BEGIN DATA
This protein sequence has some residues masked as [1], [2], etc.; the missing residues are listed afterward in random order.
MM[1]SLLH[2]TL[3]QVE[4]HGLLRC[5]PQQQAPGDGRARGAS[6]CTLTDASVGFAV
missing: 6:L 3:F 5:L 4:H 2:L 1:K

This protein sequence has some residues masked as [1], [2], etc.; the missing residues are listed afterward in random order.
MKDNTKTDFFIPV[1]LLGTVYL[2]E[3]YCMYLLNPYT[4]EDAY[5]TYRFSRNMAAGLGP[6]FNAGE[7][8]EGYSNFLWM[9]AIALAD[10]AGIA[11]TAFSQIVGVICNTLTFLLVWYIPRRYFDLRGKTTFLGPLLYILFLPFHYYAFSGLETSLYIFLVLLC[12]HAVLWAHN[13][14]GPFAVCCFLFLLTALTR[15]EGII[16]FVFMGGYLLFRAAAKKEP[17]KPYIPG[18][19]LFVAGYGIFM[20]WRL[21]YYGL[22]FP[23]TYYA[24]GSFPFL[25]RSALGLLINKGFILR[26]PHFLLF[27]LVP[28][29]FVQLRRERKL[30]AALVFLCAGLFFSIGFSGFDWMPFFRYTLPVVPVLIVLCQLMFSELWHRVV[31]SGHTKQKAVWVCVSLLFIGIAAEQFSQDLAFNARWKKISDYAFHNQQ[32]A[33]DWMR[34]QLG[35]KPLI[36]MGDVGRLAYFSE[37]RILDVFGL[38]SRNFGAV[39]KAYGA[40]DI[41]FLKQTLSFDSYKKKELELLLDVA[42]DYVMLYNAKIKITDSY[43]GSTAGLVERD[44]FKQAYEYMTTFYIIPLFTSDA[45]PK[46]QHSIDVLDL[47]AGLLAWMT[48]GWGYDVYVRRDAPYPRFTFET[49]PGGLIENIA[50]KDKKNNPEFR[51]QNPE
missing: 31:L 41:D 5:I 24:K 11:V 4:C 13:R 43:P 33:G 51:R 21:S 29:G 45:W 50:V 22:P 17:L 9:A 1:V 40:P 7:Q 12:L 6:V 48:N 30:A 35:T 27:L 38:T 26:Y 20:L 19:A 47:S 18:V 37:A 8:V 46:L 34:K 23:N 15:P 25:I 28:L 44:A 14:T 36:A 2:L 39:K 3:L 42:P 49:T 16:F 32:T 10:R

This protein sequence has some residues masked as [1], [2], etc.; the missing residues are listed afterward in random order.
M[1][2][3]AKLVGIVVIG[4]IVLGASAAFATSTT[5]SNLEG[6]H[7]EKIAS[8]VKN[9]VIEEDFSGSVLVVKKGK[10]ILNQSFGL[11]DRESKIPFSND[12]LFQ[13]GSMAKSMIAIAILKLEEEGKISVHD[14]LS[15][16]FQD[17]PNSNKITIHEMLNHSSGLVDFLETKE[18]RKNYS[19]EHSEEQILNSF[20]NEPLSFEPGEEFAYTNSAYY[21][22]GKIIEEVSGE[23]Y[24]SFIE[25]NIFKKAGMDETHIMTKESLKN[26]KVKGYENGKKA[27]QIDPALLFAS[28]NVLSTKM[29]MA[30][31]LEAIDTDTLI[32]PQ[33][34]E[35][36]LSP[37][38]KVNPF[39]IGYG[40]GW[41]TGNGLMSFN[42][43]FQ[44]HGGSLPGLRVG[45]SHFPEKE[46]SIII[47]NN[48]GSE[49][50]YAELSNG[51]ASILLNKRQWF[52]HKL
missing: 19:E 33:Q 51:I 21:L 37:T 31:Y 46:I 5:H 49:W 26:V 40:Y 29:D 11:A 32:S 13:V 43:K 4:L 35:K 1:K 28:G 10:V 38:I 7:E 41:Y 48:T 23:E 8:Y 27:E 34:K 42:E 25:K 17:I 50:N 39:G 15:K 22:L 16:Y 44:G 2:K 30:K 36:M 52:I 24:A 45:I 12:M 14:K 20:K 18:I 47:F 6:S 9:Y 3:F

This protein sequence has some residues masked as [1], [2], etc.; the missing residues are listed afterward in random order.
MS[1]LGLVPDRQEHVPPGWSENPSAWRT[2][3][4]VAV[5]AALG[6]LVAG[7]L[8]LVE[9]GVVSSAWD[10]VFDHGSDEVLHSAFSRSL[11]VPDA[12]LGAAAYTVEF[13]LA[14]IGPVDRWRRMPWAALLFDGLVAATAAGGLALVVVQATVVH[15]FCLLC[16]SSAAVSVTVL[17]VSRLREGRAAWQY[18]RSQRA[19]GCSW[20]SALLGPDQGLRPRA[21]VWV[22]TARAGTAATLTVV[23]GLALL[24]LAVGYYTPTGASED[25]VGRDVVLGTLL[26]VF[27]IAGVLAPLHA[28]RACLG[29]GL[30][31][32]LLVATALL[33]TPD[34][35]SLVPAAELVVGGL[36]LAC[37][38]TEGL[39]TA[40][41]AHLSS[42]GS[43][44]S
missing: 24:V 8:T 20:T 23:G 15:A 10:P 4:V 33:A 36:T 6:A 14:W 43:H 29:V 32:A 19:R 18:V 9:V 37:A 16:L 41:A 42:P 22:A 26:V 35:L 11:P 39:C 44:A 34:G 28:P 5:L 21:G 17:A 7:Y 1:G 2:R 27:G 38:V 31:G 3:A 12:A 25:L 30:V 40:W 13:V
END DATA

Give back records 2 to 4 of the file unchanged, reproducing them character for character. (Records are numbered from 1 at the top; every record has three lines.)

This protein sequence has some residues masked as [1], [2], etc.; the missing residues are listed afterward in random order.
MKDNTKTDFFIPV[1]LLGTVYL[2]E[3]YCMYLLNPYT[4]EDAY[5]TYRFSRNMAAGLGP[6]FNAGE[7][8]EGYSNFLWM[9]AIALAD[10]AGIA[11]TAFSQIVGVICNTLTFLLVWYIPRRYFDLRGKTTFLGPLLYILFLPFHYYAFSGLETSLYIFLVLLC[12]HAVLWAHN[13][14]GPFAVCCFLFLLTALTR[15]EGII[16]FVFMGGYLLFRAAAKKEP[17]KPYIPG[18][19]LFVAGYGIFM[20]WRL[21]YYGL[22]FP[23]TYYA[24]GSFPFL[25]RSALGLLINKGFILR[26]PHFLLF[27]LVP[28][29]FVQLRRERKL[30]AALVFLCAGLFFSIGFSGFDWMPFFRYTLPVVPVLIVLCQLMFSELWHRVV[31]SGHTKQKAVWVCVSLLFIGIAAEQFSQDLAFNARWKKISDYAFHNQQ[32]A[33]DWMR[34]QLG[35]KPLI[36]MGDVGRLAYFSE[37]RILDVFGL[38]SRNFGAV[39]KAYGA[40]DI[41]FLKQTLSFDSYKKKELELLLDVA[42]DYVMLYNAKIKITDSY[43]GSTAGLVERD[44]FKQAYEYMTTFYIIPLFTSDA[45]PK[46]QHSIDVLDL[47]AGLLAWMT[48]GWGYDVYVRRDAPYPRFTFET[49]PGGLIENIA[50]KDKKNNPEFR[51]QNPE
missing: 31:L 41:D 5:I 24:K 11:V 4:C 13:R 43:P 33:G 51:R 21:S 29:G 45:W 50:V 22:P 17:L 9:A 1:V 40:P 7:Q 12:L 6:V 48:N 30:A 35:T 27:L 38:T 26:Y 20:L 19:A 47:S 18:V 37:A 8:V 46:L 34:K 23:N 15:P 25:I 28:L 44:A 14:T 36:A 2:L 39:K 3:L 42:P 49:T 16:F 32:T 10:R

This protein sequence has some residues masked as [1], [2], etc.; the missing residues are listed afterward in random order.
M[1][2][3]AKLVGIVVIG[4]IVLGASAAFATSTT[5]SNLEG[6]H[7]EKIAS[8]VKN[9]VIEEDFSGSVLVVKKGK[10]ILNQSFGL[11]DRESKIPFSND[12]LFQ[13]GSMAKSMIAIAILKLEEEGKISVHD[14]LS[15][16]FQD[17]PNSNKITIHEMLNHSSGLVDFLETKE[18]RKNYS[19]EHSEEQILNSF[20]NEPLSFEPGEEFAYTNSAYY[21][22]GKIIEEVSGE[23]Y[24]SFIE[25]NIFKKAGMDETHIMTKESLKN[26]KVKGYENGKKA[27]QIDPALLFAS[28]NVLSTKM[29]MA[30][31]LEAIDTDTLI[32]PQ[33][34]E[35][36]LSP[37][38]KVNPF[39]IGYG[40]GW[41]TGNGLMSFN[42][43]FQ[44]HGGSLPGLRVG[45]SHFPEKE[46]SIII[47]NN[48]GSE[49][50]YAELSNG[51]ASILLNKRQWF[52]HKL
missing: 19:E 33:Q 51:I 21:L 37:T 31:Y 46:I 5:H 49:W 26:V 40:Y 29:D 11:A 32:S 13:V 43:K 4:L 35:K 1:K 28:G 10:V 38:I 7:E 41:Y 48:T 23:E 8:Y 27:E 34:K 42:E 25:K 17:I 50:N 39:G 15:K 22:L 16:Y 44:G 2:K 30:K 36:M 52:I 24:A 45:I 12:M 14:K 20:K 18:I 47:F 6:S 9:Y 3:F

This protein sequence has some residues masked as [1], [2], etc.; the missing residues are listed afterward in random order.
MS[1]LGLVPDRQEHVPPGWSENPSAWRT[2][3][4]VAV[5]AALG[6]LVAG[7]L[8]LVE[9]GVVSSAWD[10]VFDHGSDEVLHSAFSRSL[11]VPDA[12]LGAAAYTVEF[13]LA[14]IGPVDRWRRMPWAALLFDGLVAATAAGGLALVVVQATVVH[15]FCLLC[16]SSAAVSVTVL[17]VSRLREGRAAWQY[18]RSQRA[19]GCSW[20]SALLGPDQGLRPRA[21]VWV[22]TARAGTAATLTVV[23]GLALL[24]LAVGYYTPTGASED[25]VGRDVVLGTLL[26]VF[27]IAGVLAPLHA[28]RACLG[29]GL[30][31][32]LLVATALL[33]TPD[34][35]SLVPAAELVVGGL[36]LAC[37][38]TEGL[39]TA[40][41]AHLSS[42]GS[43][44]S
missing: 24:V 8:T 20:T 23:G 15:A 10:P 4:V 33:A 36:T 6:A 14:W 43:H 29:V 32:A 19:R 18:V 9:V 37:A 16:L 41:A 42:P 22:A 26:V 35:L 11:P 39:C 44:A 34:G 28:P 5:L 21:G 17:A 7:Y 1:G 2:R 27:G 38:V 31:G 3:A 12:A 25:L 30:V 40:W 13:V